A music program touring the Kimberley is uniting communities through their love of music.
Grow the Music aims to build confidence and self-esteem among young people living in remote communities. Run by a group of experienced musicians from Canberra and Melbourne, some of whom have lived and worked in East Kimberley communities, the program teaches musical skills to children and adults.
Program director Emily White said the variety of instruments used in the program was broader than just guitars, keyboards, bass and drums.
“We make recycled percussion,” she said.
“Usually we go for a drive to the local rubbish dump and collect various metals and plastic containers, and the kids decorate them, take pride in them and learn to play rhythms and beats just like on a normal drum kit.”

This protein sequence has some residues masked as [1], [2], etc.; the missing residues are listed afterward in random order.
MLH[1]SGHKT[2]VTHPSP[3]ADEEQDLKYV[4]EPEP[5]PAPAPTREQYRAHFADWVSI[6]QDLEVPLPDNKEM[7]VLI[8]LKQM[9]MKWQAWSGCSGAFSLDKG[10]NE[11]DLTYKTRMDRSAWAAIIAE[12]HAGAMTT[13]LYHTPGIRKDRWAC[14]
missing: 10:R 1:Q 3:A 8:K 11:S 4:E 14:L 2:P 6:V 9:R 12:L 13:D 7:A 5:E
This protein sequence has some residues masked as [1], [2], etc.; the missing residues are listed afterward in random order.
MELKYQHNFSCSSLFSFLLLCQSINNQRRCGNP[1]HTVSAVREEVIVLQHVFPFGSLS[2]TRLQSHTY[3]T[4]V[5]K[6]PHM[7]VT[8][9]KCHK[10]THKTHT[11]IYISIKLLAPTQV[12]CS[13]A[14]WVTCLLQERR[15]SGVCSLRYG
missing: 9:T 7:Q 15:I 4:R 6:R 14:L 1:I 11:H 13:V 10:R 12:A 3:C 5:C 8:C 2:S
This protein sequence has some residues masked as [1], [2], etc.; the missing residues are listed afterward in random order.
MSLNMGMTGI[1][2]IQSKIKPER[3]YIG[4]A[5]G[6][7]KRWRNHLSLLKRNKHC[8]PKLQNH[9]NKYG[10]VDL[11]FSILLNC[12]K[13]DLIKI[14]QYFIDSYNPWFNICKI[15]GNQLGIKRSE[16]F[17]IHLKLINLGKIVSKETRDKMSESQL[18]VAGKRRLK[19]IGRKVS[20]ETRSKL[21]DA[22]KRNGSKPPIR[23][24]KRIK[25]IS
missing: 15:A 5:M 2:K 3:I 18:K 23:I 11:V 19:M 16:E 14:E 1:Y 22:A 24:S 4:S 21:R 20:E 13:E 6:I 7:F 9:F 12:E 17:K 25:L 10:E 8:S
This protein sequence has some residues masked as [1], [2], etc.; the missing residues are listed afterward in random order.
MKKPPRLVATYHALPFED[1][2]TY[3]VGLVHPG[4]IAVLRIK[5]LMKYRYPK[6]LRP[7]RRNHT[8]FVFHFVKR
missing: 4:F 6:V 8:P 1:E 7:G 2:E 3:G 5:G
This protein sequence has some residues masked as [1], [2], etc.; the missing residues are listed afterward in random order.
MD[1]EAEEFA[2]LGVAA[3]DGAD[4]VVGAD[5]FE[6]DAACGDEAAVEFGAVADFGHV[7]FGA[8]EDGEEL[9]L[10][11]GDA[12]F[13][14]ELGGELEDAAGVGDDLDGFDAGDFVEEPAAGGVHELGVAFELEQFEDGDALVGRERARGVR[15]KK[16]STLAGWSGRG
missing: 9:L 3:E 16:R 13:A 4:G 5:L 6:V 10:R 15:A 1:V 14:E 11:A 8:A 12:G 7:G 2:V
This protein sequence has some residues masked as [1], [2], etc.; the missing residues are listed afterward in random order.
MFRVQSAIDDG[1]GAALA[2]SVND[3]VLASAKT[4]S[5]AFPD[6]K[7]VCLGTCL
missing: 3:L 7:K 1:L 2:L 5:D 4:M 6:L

Ms White said twice this year the group had found old drum kits at the rubbish tip.
From a base at Wyndham, they are now learning to play the instruments in the lead-up to a community concert.
“In our first visit this year we have superseded our expectations and with the help of many locals, created a prototype for a music centre that is proving to be successful in engaging the youth of Wyndham,” she said.
“We never dreamed this could happen so soon.
“It has provided the people of Wyndham with a neutral place to play, learn, rehearse and support local music, which is the ultimate purpose of our program.”
The family-friendly, drug and alcohol-free community concert will be held at Wyndham Picture Gardens at 6pm, Thursday, November 15.
There will also be performances by Wyndham District High School and St Joseph’s Primary School students, Kimberley Training Institute and Corrective Services, as well as Oombulgurri band Dadaway, new rap band Oombi by Nature, the Johnson Family Band, and Rode Worx.